Life can leave many of us with heavy hearts. Heavy hearts hidden under layers of repression, guilt, shame, hurt and sadness. We project facades to help pretend everything is alright and on the surface, it appears that way. But we sit with darkness in our hearts and sadness in our eyes. I have had a heavy heart for a long time and on Wednesday night I made peace with it.
I wrote previously about my fear of public speaking and how I was completing a Craft of Public Speaking course with Clare Elizabeth Dea to help become better at it. I thought I had signed up for a public speaking course. Well, that’s what I thought anyway. It was so much more than that.
I learnt that I’m not afraid of public speaking. I actually enjoy speaking in public.
I’m afraid of the feeling of being judged in public.
I’m afraid of letting go and not being in control.
The fears like all fears are just in my head.
Over the nine-week course, we explored different speaker archetypes and how each can add to our genuineness on stage. The teacher, the lover, the joker, the storyteller are just a few and each week we would unpeel a layer of our facade and explore stories and feelings through these archetypes. The sessions were raw, fun, full of flow and a highlight for me each week. At the beginning, the thought of completing a 3 and a half hour session after a long day at work was daunting but that shifted quickly. Throughout the day I would throw up excuses…I can’t be bothered…I’m not feeling it today…I have a crazy day and all I want to do is go to sleep…but every week I showed up 100%. I learnt that presenting from where I was at was as genuine as I could get. If I’m tired, that should show up. If I’m stressed, that should show up. We don’t use the specifics of the story, we use the energy and channel it into our exercises and presentations. Then as the layers peeled back, I was exposed to how heavy my heart has been and how much I was carrying following my brother’s death. I spent time sitting with the raw emotion of Kev’s death and emotion poured out of me. I sat with that darkness, sharing intimate stories about the day he died. Stories I have never shared. Stories I have been holding onto for 12 years. But it wasn’t all sadness. The dialogue opened up memories that I hadn’t thought about in years. Stories that made me laugh and cringe. The dialogue also helped transport me back to key memories and moments in my life. It unlocked feelings that had slipped away. How I loved being a big brother. How I was shy and awkward as a kid and struggled being the first to do things. How I used this to help my brothers and sister to not feel the same. I thought about how my vivid imagination has led to overthinking and the creation of inhibiting internal stories devised to protect me from judgment and to keep me under control.
On Wednesday night, I unleashed. It was the rawest I have ever been in a public space. Before my performance, fear was swallowing me up. Old demons rising up to protect me from judgement and losing control. But we grow at the seams of our limits. We thrive at the edge of our capacity but only if we learn that creative, emotional, intellectual and social risk can be our friend. It brings us into the now. Performing in front of an audience is what Steven Kotler would call a high consequence environment. For action adventure athletes, this may be a huge wave or a black diamond run. For me and I know for many, the stage in front of a crowd is a high consequence environment. But I stepped towards it with 100% commitment.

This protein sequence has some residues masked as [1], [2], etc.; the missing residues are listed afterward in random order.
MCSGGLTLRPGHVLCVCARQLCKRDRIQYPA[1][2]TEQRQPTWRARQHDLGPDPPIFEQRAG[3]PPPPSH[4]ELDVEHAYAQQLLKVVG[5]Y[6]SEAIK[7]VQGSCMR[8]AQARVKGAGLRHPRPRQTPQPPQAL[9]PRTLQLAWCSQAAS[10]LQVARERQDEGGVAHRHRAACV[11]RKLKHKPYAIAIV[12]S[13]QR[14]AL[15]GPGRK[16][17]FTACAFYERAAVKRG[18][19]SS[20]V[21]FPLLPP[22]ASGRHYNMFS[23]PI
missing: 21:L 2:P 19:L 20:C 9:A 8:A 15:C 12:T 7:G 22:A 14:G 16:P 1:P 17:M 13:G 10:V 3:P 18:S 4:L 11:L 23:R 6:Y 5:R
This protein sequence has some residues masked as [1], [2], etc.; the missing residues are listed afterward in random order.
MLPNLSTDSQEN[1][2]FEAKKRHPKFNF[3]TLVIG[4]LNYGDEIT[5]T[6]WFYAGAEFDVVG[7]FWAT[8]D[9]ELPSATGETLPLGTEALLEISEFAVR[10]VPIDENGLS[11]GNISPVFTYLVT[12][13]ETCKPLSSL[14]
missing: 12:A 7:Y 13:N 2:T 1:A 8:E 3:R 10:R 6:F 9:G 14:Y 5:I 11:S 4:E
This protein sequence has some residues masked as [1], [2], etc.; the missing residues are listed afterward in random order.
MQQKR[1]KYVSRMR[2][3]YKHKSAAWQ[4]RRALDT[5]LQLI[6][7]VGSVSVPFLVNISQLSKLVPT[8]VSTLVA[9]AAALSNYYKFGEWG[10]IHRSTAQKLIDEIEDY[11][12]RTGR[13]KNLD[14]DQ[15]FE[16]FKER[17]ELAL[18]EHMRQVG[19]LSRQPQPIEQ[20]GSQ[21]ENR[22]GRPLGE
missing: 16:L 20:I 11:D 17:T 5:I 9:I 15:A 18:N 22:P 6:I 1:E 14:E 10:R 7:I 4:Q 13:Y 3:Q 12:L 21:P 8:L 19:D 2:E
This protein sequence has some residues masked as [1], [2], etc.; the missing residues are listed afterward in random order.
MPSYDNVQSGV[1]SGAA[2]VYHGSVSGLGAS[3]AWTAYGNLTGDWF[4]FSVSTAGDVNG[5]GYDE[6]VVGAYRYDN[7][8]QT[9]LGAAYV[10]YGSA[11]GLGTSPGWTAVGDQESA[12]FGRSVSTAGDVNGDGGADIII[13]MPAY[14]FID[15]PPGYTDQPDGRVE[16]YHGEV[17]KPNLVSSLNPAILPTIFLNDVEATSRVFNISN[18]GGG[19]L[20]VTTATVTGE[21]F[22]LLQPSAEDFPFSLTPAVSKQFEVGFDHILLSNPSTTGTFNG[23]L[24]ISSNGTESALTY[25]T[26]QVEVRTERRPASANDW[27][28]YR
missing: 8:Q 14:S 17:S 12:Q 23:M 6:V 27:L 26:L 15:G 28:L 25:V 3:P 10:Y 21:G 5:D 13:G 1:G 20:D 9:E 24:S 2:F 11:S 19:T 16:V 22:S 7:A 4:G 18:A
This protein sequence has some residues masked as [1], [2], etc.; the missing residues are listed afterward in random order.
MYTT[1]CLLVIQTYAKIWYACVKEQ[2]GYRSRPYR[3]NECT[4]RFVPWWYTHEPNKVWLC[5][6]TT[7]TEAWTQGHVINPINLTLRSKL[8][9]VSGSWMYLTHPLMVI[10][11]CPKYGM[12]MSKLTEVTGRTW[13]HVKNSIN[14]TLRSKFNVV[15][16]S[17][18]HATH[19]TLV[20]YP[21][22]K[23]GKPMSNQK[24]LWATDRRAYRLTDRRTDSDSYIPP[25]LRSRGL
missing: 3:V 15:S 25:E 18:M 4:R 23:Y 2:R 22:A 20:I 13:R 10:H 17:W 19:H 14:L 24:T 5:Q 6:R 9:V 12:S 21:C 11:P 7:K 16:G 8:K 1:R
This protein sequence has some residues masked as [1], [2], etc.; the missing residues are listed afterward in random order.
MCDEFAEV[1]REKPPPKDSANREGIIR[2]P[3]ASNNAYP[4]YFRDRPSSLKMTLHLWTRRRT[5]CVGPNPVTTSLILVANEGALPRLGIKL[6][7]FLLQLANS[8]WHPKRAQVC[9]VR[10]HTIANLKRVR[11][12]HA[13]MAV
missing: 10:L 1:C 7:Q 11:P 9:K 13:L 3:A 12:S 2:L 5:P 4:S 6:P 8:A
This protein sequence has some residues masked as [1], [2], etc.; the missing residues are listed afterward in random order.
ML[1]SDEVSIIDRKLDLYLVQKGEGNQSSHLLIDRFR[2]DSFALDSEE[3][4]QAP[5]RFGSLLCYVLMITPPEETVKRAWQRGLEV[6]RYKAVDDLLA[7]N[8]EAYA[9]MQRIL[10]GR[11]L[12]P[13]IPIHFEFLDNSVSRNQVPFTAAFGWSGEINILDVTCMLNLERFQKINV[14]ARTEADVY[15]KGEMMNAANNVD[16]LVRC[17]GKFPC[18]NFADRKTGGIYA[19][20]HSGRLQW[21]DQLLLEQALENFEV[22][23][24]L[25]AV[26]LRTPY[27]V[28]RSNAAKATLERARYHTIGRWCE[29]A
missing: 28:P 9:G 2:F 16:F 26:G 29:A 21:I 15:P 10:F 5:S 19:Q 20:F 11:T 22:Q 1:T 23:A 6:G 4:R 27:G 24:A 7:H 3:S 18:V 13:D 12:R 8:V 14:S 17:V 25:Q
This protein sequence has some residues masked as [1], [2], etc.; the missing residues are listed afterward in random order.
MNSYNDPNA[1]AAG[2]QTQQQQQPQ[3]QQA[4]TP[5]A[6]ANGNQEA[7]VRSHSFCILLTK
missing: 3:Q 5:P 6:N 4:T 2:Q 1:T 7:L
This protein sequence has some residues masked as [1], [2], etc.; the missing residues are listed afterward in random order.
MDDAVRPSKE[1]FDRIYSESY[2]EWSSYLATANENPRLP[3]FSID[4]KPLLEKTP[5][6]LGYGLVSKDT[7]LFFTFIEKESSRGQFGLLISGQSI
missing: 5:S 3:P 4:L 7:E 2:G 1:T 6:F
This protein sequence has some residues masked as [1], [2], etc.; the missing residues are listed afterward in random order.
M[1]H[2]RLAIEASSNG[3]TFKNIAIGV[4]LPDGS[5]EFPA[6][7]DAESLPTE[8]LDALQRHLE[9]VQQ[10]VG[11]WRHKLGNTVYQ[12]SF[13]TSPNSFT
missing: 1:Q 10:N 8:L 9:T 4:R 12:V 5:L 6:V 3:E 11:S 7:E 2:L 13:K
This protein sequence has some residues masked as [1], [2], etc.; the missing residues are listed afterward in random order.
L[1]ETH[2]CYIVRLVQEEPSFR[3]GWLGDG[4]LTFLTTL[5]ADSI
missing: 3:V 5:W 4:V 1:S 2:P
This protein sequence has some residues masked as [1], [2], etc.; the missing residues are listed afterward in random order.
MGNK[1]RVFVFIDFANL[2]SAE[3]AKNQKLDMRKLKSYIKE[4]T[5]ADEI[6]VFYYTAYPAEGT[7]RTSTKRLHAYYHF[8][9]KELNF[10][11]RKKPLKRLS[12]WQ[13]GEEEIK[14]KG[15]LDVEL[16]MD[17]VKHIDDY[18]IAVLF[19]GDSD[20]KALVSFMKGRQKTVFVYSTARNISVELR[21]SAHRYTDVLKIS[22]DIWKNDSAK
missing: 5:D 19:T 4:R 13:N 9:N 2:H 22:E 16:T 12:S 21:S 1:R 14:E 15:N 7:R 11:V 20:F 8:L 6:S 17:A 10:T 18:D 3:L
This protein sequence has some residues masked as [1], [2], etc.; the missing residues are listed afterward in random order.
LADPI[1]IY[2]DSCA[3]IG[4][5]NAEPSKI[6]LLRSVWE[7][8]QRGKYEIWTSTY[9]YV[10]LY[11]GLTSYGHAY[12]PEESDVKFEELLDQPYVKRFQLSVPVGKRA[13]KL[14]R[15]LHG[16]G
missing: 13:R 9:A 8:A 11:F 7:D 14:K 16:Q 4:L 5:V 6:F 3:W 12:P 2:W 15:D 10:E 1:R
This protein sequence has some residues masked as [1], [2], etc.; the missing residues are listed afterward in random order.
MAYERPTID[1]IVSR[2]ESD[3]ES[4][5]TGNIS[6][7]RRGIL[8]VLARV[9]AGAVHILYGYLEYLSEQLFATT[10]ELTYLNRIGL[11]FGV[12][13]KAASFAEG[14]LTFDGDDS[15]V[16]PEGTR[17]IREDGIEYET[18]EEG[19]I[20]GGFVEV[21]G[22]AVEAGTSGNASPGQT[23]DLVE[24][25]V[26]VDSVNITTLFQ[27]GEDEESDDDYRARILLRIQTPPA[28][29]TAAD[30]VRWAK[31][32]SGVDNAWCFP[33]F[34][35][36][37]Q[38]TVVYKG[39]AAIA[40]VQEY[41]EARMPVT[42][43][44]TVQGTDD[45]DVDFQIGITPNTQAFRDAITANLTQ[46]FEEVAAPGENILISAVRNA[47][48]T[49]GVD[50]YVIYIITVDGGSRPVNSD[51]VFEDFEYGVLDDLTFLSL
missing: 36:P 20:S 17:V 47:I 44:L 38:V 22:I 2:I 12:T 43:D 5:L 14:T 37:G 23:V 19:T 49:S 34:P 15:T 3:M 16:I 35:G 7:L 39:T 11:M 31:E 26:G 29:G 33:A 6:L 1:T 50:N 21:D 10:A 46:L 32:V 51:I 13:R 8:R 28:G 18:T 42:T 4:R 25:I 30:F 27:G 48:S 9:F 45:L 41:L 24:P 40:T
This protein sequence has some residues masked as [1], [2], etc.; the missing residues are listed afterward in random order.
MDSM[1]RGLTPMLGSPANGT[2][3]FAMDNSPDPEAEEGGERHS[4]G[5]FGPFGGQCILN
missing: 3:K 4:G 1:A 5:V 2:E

Once danger becomes it’s own reward, risk moves from being a threat to be avoided and a challenge to be risen toward. An entirely new relationship with fear begins to develop. When risk is a challenge, fear becomes a compass, driving you towards flow.
Steven Kotler – Rise of Superman
The structure of my talk required 100% commitment from the beginning. Like dropping in on a huge vert, I had to just go…and I did. The stories in my head stopped. Dopamine released into my body and it increased my attention, pattern recognition, heart rate, blood pressure and I just let it flow. Sexy structure is one of Clare’s eight key elements and my speech wasn’t typed up and memorised verbatim. It had checkpoints that I had to hit on but the rest was improvisation, engaging with the crowd and letting the present moment drive the next. It felt like a conversation with the audience and not a person on stage presenting. It was a performance for others and therapy for me.
It was an awakening and I felt like I shook off the shackles of my own stories and the trauma of Kev’s death. Recovery is the fourth phase of flow and the next day I felt flat. I felt down. Recovery is designed to re-equip and re-energise you but it is the bottom of the run. I did, however, feel really light with a clarity that I haven’t had in ages. I felt more present. My attention and focus were greater than they have ever been and I felt really calm. To get to this point has been an extremely bumpy journey. And it got me thinking about how many of us carry the weight of our past each day. We walk past each other and nod, exchanging superficial statements and then move on. We move through each day transactionally, never really stopping to check in on each other. Never stopping to look into the eyes of each other and say ‘how are you really doing today?” Today, more than ever, we need to stop and check in on each other. We need to stop and deal with our own fears and trauma. We need to engage with those feelings and let them wash over us…and then we need to let go. To give into the present moment. To be free.
A huge shout out to my friends who shared the journey, Oz Alima, Kimberly Kifun, Gemma White, Brooke Lumsden and David Belfer, you are forever in my heart and this is only the start of our journey together. To Clare Elizabeth Dea, thank you from the bottom of my heart, you have freed my soul.